COVID-19 is a disease first identified in China in December of 2019. The virus is new so it hasn’t caused illness in humans in the past. The number of cases in the United States has consistently climbed higher day by day. In the State of Maryland, there have been 85 cases with Prince George’s and Montgomery counties being hit the hardest.
There have been 85 confirmed cases of COVID-19 in Maryland. Montgomery County leads the state with 31 confirmed cases with Prince George’s County following with 20. Baltimore County has confirmed 10 cases to date.
Anne Arundel, Baltimore City, Carroll, Charles, Frederick, Harford, Howard, and Talbot have less than 10 cases each. So far, the disease has mainly impacted Maryland residents over the age of 18. There have been no confirmed cases among patients under 18 years of age.
Sixty of the confirmed cases involve people from 18 to 64, 25 of the confirmed cases are targeting people over 65 and these individuals are considered to be at a higher risk.
While everyone is at risk of contracting COVID-19, people with pre-existing medical conditions and older adults face greater risks. Anyone over the age of 60 with pre-existing medical conditions is at a greater risk of experiencing serious illness and even death if infected with COVID-19. Diabetes, cancer, heart disease, and other conditions that may suppress the patient’s immune system are considered pre-existing.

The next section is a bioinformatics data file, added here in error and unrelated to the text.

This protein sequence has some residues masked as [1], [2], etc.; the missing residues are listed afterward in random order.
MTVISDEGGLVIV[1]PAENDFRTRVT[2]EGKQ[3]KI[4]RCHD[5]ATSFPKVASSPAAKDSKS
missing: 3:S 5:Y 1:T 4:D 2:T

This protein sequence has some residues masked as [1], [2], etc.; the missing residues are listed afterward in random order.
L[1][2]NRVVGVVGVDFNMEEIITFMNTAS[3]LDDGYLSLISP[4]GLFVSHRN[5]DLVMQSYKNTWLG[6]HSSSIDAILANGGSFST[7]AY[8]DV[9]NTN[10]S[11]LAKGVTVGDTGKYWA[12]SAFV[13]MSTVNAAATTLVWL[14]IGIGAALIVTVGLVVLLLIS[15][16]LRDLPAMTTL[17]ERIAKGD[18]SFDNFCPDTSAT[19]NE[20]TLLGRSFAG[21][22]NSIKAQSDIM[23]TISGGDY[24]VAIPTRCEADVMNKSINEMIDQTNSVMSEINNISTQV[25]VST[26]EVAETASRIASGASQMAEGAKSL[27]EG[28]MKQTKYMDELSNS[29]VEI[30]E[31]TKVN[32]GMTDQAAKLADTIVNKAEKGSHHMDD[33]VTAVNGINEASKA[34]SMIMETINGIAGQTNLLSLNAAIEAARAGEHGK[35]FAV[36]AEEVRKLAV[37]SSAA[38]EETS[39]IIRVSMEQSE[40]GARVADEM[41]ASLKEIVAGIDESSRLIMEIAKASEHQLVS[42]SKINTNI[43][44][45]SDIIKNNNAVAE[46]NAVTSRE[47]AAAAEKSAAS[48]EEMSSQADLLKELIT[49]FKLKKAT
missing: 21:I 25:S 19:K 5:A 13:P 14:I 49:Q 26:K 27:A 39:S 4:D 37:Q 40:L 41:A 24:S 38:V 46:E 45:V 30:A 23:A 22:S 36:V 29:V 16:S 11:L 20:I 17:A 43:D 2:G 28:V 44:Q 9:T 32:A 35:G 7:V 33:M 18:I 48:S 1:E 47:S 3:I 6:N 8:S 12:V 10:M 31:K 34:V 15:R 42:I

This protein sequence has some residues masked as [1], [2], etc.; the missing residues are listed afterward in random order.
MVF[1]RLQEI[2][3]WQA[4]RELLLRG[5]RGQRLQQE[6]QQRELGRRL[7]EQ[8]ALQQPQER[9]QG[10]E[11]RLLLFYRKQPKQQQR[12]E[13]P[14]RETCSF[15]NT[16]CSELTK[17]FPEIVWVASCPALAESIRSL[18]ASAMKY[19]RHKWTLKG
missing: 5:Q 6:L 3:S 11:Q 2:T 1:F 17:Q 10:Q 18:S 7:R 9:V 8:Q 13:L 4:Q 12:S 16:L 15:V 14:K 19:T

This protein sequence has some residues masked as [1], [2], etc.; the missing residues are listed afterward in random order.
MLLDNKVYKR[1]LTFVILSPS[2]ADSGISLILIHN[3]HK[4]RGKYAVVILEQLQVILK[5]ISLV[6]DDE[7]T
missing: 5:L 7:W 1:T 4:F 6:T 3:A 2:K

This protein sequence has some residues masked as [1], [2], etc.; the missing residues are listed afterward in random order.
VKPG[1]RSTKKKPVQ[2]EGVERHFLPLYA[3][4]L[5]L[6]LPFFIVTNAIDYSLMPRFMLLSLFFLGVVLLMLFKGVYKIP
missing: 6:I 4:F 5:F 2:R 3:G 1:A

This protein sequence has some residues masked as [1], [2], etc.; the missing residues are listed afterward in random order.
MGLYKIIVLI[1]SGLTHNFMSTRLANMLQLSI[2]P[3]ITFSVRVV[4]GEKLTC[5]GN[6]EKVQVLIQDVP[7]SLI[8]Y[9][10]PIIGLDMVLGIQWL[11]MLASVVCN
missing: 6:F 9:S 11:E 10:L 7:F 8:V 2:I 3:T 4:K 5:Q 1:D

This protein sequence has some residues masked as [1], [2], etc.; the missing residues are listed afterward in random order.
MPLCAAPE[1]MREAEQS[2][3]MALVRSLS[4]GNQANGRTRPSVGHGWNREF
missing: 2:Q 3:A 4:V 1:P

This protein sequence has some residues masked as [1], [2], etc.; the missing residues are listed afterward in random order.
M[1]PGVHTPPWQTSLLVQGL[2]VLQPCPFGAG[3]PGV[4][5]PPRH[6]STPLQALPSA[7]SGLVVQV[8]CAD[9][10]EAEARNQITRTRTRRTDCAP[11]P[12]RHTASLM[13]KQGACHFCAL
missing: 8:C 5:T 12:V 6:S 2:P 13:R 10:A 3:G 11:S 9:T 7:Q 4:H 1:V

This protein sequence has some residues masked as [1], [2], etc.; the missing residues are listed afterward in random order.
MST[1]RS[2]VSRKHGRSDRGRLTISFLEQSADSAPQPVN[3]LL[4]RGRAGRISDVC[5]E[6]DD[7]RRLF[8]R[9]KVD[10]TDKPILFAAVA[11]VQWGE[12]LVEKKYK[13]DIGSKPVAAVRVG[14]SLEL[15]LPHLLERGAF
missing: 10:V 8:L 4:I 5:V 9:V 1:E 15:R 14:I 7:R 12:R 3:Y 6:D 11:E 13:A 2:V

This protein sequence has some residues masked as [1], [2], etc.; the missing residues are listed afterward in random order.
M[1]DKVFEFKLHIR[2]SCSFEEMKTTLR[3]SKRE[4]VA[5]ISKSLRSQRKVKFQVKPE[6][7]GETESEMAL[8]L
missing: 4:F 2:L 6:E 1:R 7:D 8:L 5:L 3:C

Reducing The Risks
Maryland residents are encouraged to take steps to minimize their risk of being exposed to COVID-19. They are recommended to stay a safe distance away from others. If they must go outside, they should stay away from people who are sick and wash their hands with soap and water. Using a hand sanitizer with at least 60% alcohol can help.
The CDC has urged Americans to limit crowd sizes to 50 or lower.
Being prepared for the potential impact of COVID-19 can help lessen the burden. For instance, residents should have non-prescription medications on hand. This includes pain relievers, cough medicines, cold medications, and stomach remedies.
Those taking prescription drugs regularly should ensure they have an adequate supply. Be sure to have a thermometer, hand sanitizer, and tissues at home in the event they become ill and need to recover at home. Marylanders should have a two-week supply of water and food on hand as well.
What Is Closed In Maryland?
To help slow the spread of COVID-19, Governor Hogan has issued several orders to close Maryland businesses. An emergency order has been filed to close all casinos, racetracks, and simulcast betting facilities in Maryland.
Closed Casinos And Racetracks In Maryland
- Horseshoe Casino Baltimore
- Hollywood Casino Perryville
- MGM National Harbor
- Live! Casino & Hotel
- Ocean Downs Casino
- Laurel Park
- Rocky Gap Casino Resort
- Pimlico Race Court
- Fair Hill Races
- Rosecroft Raceway
- Ocean Downs
- Timonium Race Course
- And, all simulcast betting facilities
These facilities will remain closed until the state of emergency has been terminated or until superseded by other orders.
Bars, Restaurants, Fitness Centers, And Theaters
The Governor has also taken steps that may help limit the number of new coronavirus cases in Maryland. An amended executive order was issued that closed all bars, restaurants, fitness centers, spas, and theaters. The order allows restaurants to continue offering carry-out, drive-thru, and delivery services. It also allows health care facilities to continue operating on-site eateries.